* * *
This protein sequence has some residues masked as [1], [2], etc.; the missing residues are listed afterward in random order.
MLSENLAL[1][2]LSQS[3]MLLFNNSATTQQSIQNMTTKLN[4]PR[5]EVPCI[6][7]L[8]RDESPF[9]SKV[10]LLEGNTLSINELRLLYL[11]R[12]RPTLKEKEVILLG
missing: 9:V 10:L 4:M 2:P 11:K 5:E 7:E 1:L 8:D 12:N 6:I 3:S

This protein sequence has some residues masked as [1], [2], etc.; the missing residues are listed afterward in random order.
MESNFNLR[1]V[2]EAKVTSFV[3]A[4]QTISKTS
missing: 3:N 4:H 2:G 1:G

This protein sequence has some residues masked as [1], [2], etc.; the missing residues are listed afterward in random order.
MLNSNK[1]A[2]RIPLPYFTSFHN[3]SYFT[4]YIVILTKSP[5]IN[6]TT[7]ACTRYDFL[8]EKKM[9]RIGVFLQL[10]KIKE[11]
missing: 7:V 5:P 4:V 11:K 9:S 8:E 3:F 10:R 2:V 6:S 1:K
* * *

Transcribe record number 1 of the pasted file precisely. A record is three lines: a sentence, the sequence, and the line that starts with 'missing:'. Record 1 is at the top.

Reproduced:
This protein sequence has some residues masked as [1], [2], etc.; the missing residues are listed afterward in random order.
MLSENLAL[1][2]LSQS[3]MLLFNNSATTQQSIQNMTTKLN[4]PR[5]EVPCI[6][7]L[8]RDESPF[9]SKV[10]LLEGNTLSINELRLLYL[11]R[12]RPTLKEKEVILLG
missing: 9:V 10:L 4:M 2:P 11:K 5:E 7:E 1:L 8:D 12:N 6:I 3:S